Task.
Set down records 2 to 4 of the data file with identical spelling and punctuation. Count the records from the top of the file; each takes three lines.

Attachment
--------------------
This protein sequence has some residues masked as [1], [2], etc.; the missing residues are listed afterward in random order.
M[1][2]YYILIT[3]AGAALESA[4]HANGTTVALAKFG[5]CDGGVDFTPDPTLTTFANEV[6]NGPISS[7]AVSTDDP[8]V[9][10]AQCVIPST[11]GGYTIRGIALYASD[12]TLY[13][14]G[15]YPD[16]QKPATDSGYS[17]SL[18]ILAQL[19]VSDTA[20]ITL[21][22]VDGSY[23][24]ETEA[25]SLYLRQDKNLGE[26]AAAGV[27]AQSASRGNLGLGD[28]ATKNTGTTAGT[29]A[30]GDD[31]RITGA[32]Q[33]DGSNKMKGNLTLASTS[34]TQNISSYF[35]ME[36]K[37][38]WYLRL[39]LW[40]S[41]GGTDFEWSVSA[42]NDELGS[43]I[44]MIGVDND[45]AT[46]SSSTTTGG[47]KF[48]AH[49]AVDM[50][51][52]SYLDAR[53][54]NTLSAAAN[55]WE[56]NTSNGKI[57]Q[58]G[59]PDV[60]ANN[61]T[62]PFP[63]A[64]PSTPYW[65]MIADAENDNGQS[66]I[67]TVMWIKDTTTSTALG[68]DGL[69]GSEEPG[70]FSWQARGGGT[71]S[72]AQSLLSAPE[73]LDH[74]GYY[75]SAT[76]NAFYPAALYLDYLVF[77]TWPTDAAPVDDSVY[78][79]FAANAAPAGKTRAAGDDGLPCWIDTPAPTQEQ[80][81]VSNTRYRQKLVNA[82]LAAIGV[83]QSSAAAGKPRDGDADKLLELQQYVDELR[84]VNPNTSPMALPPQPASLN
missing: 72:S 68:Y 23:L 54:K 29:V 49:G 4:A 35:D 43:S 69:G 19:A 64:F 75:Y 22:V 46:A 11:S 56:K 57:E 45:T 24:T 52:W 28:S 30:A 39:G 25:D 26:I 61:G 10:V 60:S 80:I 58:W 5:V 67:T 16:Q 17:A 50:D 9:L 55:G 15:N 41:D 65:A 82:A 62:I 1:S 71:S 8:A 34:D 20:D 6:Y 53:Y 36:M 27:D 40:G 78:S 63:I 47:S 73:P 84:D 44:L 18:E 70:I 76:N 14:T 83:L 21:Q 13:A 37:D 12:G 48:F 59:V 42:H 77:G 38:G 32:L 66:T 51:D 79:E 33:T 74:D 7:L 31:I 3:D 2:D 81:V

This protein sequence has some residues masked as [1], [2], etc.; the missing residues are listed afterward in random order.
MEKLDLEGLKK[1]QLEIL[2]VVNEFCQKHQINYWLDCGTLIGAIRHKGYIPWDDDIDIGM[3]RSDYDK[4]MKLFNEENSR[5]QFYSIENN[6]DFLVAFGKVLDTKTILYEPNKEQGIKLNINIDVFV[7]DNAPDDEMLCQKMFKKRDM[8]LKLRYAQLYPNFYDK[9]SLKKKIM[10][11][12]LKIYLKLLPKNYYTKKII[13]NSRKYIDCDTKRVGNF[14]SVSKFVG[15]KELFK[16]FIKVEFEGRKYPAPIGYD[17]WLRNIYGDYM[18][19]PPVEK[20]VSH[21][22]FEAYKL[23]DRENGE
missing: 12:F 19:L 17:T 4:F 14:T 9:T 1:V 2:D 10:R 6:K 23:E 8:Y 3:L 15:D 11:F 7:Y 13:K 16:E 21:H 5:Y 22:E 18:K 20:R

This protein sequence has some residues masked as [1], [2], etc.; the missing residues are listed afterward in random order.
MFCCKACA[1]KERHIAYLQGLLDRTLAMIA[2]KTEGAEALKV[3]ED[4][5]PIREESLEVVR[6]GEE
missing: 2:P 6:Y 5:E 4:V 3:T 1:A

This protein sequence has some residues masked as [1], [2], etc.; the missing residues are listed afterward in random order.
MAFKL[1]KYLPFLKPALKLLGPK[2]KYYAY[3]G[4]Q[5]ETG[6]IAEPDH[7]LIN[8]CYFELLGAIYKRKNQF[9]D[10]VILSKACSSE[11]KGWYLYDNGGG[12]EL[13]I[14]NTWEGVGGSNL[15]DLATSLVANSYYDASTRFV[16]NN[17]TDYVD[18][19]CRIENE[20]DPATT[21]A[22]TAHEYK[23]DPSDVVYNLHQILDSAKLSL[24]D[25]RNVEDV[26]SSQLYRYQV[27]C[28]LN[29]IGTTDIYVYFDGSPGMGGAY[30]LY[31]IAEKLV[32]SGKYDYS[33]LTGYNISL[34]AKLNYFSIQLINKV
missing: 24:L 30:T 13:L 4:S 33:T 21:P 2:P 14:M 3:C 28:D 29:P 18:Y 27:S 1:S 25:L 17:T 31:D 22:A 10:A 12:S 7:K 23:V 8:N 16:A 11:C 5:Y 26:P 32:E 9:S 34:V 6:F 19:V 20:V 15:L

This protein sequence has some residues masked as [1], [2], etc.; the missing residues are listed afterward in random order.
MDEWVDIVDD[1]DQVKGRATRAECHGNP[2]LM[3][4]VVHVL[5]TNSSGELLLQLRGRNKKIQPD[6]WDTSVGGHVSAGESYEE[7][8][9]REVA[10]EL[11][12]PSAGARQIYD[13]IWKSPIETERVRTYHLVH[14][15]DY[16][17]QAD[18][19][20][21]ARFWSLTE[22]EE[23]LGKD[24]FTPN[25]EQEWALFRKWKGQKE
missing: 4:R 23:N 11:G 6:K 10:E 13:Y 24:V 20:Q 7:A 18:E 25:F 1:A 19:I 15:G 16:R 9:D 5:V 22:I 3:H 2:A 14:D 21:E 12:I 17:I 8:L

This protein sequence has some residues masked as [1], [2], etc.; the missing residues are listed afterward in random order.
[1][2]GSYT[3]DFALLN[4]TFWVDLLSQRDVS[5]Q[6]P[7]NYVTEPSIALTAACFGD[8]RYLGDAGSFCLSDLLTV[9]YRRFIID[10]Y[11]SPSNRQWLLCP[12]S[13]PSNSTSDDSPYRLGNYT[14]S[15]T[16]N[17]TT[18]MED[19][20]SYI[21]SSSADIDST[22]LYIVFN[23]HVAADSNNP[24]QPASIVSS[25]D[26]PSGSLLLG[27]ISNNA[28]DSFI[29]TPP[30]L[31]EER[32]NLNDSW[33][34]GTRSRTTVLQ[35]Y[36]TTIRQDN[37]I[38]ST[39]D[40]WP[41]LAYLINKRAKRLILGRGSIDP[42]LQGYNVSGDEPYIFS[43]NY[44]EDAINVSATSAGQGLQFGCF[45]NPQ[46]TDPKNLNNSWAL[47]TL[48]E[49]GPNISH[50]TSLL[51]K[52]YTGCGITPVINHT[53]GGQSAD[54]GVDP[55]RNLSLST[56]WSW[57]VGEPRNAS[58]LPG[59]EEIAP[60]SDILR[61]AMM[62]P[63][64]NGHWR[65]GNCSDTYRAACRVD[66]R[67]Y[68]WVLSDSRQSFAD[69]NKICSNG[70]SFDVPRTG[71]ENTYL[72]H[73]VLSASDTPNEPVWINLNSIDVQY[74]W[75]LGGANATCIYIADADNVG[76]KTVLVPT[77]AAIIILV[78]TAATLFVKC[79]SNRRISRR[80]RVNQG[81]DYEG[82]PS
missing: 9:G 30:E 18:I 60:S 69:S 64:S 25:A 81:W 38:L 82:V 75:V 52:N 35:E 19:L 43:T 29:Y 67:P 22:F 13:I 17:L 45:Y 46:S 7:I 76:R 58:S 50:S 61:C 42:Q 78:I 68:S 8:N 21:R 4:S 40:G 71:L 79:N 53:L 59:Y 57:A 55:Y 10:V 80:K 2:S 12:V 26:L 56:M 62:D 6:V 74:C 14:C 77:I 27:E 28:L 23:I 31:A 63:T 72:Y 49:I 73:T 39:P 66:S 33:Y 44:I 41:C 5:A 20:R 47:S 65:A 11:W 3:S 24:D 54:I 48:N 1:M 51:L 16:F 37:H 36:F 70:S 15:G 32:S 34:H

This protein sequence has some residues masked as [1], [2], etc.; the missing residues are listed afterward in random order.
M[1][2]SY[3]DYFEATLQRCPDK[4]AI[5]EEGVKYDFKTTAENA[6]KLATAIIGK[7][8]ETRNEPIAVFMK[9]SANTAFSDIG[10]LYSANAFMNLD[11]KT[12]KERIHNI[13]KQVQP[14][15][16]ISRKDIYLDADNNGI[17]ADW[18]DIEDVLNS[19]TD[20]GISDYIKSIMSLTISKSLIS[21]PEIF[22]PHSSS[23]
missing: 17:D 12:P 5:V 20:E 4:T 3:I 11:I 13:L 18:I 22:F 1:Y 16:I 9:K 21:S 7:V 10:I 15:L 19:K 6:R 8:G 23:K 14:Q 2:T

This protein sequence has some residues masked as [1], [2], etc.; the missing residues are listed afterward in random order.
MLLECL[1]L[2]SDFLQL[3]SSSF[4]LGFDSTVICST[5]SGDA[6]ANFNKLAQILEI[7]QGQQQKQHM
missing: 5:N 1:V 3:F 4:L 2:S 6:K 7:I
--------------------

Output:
This protein sequence has some residues masked as [1], [2], etc.; the missing residues are listed afterward in random order.
MEKLDLEGLKK[1]QLEIL[2]VVNEFCQKHQINYWLDCGTLIGAIRHKGYIPWDDDIDIGM[3]RSDYDK[4]MKLFNEENSR[5]QFYSIENN[6]DFLVAFGKVLDTKTILYEPNKEQGIKLNINIDVFV[7]DNAPDDEMLCQKMFKKRDM[8]LKLRYAQLYPNFYDK[9]SLKKKIM[10][11][12]LKIYLKLLPKNYYTKKII[13]NSRKYIDCDTKRVGNF[14]SVSKFVG[15]KELFK[16]FIKVEFEGRKYPAPIGYD[17]WLRNIYGDYM[18][19]PPVEK[20]VSH[21][22]FEAYKL[23]DRENGE
missing: 12:F 19:L 17:T 4:F 14:T 9:T 1:V 2:D 10:R 6:K 23:E 8:Y 3:L 15:D 11:F 7:Y 13:K 16:E 21:H 5:Y 22:E 18:K 20:R

This protein sequence has some residues masked as [1], [2], etc.; the missing residues are listed afterward in random order.
MFCCKACA[1]KERHIAYLQGLLDRTLAMIA[2]KTEGAEALKV[3]ED[4][5]PIREESLEVVR[6]GEE
missing: 2:P 6:Y 5:E 4:V 3:T 1:A

This protein sequence has some residues masked as [1], [2], etc.; the missing residues are listed afterward in random order.
MAFKL[1]KYLPFLKPALKLLGPK[2]KYYAY[3]G[4]Q[5]ETG[6]IAEPDH[7]LIN[8]CYFELLGAIYKRKNQF[9]D[10]VILSKACSSE[11]KGWYLYDNGGG[12]EL[13]I[14]NTWEGVGGSNL[15]DLATSLVANSYYDASTRFV[16]NN[17]TDYVD[18][19]CRIENE[20]DPATT[21]A[22]TAHEYK[23]DPSDVVYNLHQILDSAKLSL[24]D[25]RNVEDV[26]SSQLYRYQV[27]C[28]LN[29]IGTTDIYVYFDGSPGMGGAY[30]LY[31]IAEKLV[32]SGKYDYS[33]LTGYNISL[34]AKLNYFSIQLINKV
missing: 24:L 30:T 13:L 4:S 33:T 21:P 2:P 14:M 3:C 28:D 29:P 18:Y 27:S 1:S 25:L 17:T 31:D 22:A 10:A 12:S 7:K 23:V 8:N 16:A 11:C 5:Y 26:P 32:E 9:S 34:V 6:F 19:V 20:V 15:L